From Gatestone Institute <[email protected]>
Subject A Hinge Moment of History
Date September 19, 2021 9:15 AM
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In this mailing:
* Mark Steyn: A Hinge Moment of History
* Amir Taheri: War on Terror: Not a Bad Record

** A Hinge Moment of History ([link removed])

by Mark Steyn • September 19, 2021 at 5:00 am
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* I have lived in countries that have real domestic terrorism movements.... No country blessed enough not to have a domestic terrorism movement should be inventing one.
* We are living in a blizzard of lies.
* [W]e are more dependent on a handful of woke billionaires to tell us what reality is. They are far more open than ever that they get to determine what are the agreed facts. Google made an explicit announcement about this recently. They said that sometimes they would put warnings on things that are factually accurate because, even though they are true, they do not think it is in society's interest for people to be seeing it.
* [N]ow you will be banned or deleted or blocked or silenced simply for disagreeing with the official version of events. For example, the Great Barrington declaration, which was written by three of the most prominent epidemiologists in the world from Harvard, Oxford, and I think it was Stanford. That was basically deleted from YouTube, banned from Facebook, simply because it contradicted the WHO, CDC official version of events.
* It is just groupthink enforced by a cabal of woke billionaires, who have more power than anyone else on the planet.
* The other thing that emerged during this year very quickly is that we are at a hinge moment of history. We were told a generation or two back that, by doing trade with China, China would become more like us. Instead, on issues such as free speech, we are becoming more like China.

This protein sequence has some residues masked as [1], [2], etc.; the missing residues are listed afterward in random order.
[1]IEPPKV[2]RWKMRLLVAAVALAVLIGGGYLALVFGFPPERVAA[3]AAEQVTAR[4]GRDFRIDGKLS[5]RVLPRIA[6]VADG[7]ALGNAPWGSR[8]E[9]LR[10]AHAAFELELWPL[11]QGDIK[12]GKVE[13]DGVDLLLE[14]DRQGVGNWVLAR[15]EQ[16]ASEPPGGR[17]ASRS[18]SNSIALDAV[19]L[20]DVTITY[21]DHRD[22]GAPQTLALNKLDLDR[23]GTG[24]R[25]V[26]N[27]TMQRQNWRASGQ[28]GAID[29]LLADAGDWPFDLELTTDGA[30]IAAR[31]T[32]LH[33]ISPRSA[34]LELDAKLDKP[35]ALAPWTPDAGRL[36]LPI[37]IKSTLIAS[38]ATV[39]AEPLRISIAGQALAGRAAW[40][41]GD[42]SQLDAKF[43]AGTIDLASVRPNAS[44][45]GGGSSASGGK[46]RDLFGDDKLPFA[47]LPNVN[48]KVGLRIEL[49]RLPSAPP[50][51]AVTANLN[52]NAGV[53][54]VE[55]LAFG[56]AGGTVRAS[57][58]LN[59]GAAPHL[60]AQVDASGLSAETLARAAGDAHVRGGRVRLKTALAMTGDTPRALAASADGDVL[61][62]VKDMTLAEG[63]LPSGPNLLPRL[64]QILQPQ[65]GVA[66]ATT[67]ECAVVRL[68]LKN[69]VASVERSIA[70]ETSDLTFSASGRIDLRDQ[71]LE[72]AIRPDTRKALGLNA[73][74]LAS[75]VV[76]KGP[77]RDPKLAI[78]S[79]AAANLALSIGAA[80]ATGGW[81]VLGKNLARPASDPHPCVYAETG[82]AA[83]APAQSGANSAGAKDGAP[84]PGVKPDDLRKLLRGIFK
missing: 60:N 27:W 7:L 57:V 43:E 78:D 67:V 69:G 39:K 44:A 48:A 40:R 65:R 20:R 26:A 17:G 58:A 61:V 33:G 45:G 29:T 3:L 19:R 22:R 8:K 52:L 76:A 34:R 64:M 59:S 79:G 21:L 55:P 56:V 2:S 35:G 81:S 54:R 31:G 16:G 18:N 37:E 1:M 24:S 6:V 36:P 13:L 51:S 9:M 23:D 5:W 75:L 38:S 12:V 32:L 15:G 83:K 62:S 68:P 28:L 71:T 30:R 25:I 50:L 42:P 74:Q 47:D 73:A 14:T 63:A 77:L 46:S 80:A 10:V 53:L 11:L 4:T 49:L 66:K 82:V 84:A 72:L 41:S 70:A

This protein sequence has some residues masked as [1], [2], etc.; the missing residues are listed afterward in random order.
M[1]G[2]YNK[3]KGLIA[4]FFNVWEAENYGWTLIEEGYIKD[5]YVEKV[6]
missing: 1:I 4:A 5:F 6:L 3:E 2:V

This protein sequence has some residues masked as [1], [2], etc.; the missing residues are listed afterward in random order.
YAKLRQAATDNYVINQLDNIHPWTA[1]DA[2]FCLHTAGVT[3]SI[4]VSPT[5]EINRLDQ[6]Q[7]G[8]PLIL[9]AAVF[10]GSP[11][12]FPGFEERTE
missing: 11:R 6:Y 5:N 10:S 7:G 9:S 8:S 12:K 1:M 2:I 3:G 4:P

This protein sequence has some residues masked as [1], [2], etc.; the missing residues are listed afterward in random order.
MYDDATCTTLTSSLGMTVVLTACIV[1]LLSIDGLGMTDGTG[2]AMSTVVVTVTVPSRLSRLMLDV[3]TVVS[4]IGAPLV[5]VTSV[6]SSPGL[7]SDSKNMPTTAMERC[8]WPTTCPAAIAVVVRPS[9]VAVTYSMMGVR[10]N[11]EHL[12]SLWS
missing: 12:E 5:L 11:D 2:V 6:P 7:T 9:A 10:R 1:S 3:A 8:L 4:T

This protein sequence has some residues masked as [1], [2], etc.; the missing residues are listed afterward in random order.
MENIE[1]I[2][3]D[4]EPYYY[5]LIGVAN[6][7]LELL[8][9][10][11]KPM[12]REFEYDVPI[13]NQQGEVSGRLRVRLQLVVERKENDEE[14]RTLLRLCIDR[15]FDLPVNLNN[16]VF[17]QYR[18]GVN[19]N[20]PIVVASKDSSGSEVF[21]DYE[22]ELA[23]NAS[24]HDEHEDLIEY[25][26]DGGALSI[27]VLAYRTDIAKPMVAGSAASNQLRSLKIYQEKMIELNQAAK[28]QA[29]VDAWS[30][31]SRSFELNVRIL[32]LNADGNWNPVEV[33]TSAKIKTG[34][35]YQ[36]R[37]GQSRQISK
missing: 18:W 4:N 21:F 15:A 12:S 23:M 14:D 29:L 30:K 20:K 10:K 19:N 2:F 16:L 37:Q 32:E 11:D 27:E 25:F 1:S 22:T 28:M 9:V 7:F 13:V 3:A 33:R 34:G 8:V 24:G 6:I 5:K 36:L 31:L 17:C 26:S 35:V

* American companies are afraid of offending China. American officials are afraid of offending China. We are adopting Chinese norms on issues such as free speech and basic disagreements with the government of China.
* We're living in the early stages of a future that is the direct consequence of poor public policy over the last couple of generations. We are not even aware of that....
* Right now, we are witnessing a non‑stop continuous transfer of power to a country that is serious about using that power. This is China's moment. Take it as someone who grew up, in large part, in a great power in decline. There's no real explicit handover day. People, in hindsight, expect to pinpoint the day that the baton was passed.... My great worry is that actually, the transfer to China has already happened. The baton has already been passed. We just haven't formally acknowledged that yet.
* I'll say it straight out loud. I do not think that Joe Biden "won the election." I don't think it is a question of "widespread fraud." I think the way the system works with the Electoral College, you only need actually to spread fraud in six key cities in six key states.
* I would like some of these genius jurists, including [US Supreme Court Chief Justice] Mr. Roberts and his colleagues, to then give us a figure on what is the acceptable level of fraud in American elections. Denmark, in its history, has never actually had a plausible accusation of any kind of electoral fraud. As we know, in the United States, in cities like Philadelphia, this is a tradition that has long roots and goes back 150 years.
* If you have no basic election integrity, essentially, all the other issues are irrelevant.
* Big Tech has essentially wrecked the internet.
* Now Facebook is working with state power. The first place these Big Tech guys learned to do this was with China.... I'm in favor of breaking these companies up as soon as we can.
* Standard Oil was broken up because of its control over the oil business. Facebook and Google and Apple have far more control over their business than Standard Oil did 110 years ago. The difference is that their business is knowledge and the access to knowledge, which is more important even than oil.
* At some point, if we're not prepared to stand up... My whole thing, in all the years, is that Western civilization is sliding off a cliff and most citizens of most Western nations are not even aware of it.